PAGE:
Home > Country_collector > FAO in Mozambique > News > Detail
FAO in Mozambique

Fall Armyworm: FAO advises for sustainable measures to contain the plague

49 thousand tons of maize have already been lost in Mozambique

About 49 thousand tons of maize have already been lost in Mozambique due to the plague of the fall armyworm (LFM), according to data from the National Directorate of Agriculture and Forestry.

Speaking at a seminar on management and control of the fall armyworm (FAW) held in Maputo, the Representative of the Food and Agriculture Organization of the United Nations (FAO) in Mozambique, Olman Serrano, said that "FAO will continue to give its support and technical assistance always seeking to bring global knowledge and experience for adaptation to the local level, advising the government on more appropriate sustainable measures."

The two-day seminar, organized by the Ministry of Agriculture and Food Security (MASA) in coordination with FAO and the Brazilian Cooperation Association, aimed to ensure that phytosanitary and agrarian technicians, technology officers and other actors involved in maize production, acquire basic knowledge for the identification, monitoring, management and control of FAW.
The National Director of Agriculture and Forestry, Pedro Dzucule, said that the recent introduction of the FAW, Spodoptera frugiperda in Mozambique might compromise food security if management and control measures are not implemented in an effective and timely manner.

Pedro Dzucule emphasized in his intervention the importance of the use of environmentally friendly pesticides in order to preserve biodiversity and that do not threaten public health.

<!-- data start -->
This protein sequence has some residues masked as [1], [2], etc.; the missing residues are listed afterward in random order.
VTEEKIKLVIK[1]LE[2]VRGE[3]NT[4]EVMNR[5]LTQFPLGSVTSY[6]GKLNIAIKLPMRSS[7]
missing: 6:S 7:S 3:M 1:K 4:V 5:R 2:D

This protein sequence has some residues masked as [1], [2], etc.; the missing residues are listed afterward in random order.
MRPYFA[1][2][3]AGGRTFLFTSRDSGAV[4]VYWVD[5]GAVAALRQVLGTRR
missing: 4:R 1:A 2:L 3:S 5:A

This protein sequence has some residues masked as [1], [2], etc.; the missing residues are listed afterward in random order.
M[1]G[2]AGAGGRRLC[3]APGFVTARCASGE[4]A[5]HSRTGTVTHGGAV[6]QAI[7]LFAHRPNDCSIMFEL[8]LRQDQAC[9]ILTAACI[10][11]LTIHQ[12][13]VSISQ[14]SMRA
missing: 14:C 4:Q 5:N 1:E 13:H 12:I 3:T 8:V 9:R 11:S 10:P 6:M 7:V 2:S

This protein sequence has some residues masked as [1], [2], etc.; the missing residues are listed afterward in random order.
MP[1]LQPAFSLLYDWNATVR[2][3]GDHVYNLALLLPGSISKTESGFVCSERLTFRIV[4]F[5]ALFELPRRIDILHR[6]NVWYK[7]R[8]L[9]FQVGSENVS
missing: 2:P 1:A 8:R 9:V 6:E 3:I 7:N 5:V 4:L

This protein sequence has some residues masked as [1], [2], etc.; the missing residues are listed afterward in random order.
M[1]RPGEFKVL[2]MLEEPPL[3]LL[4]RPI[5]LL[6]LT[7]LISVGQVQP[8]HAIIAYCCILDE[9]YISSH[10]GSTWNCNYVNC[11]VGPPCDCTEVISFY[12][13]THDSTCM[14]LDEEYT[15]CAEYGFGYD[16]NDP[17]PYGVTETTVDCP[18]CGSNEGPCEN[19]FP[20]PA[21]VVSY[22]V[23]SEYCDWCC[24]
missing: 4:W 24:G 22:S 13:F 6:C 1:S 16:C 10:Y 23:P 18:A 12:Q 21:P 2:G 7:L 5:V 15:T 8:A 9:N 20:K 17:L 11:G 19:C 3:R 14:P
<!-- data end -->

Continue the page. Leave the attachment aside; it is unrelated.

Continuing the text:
Around 120 people, including MASA technicians, research institutions, academics, producers, community leaders, NGOs, FAO experts and representatives from countries as Brazil, Angola, Cabo-Verde and Sao Tome and Principe participated in the event, sharing their experience in plague management and control.

After two days, the interaction between the various countries represented at the seminar allowed the exchange of experiences on the different methods of management and control of the FAW and the increase of awareness about the adoption of Fungal Caterpillar methods sustainable production of corn.

Mozambique identified the plague in February 2017 and, for its containment, FAO trained national trainers in the plague control, produced and disseminated technical materials for the plague identification. Additionally, a manual for the Farmer Field Schools was developed for the implementation of complementary measures for sustainable management of the pest.

FAO also create a new monitoring and control system warning of the pest known as FAMEWS, to support field technicians and farmers to assess the impact of the plague.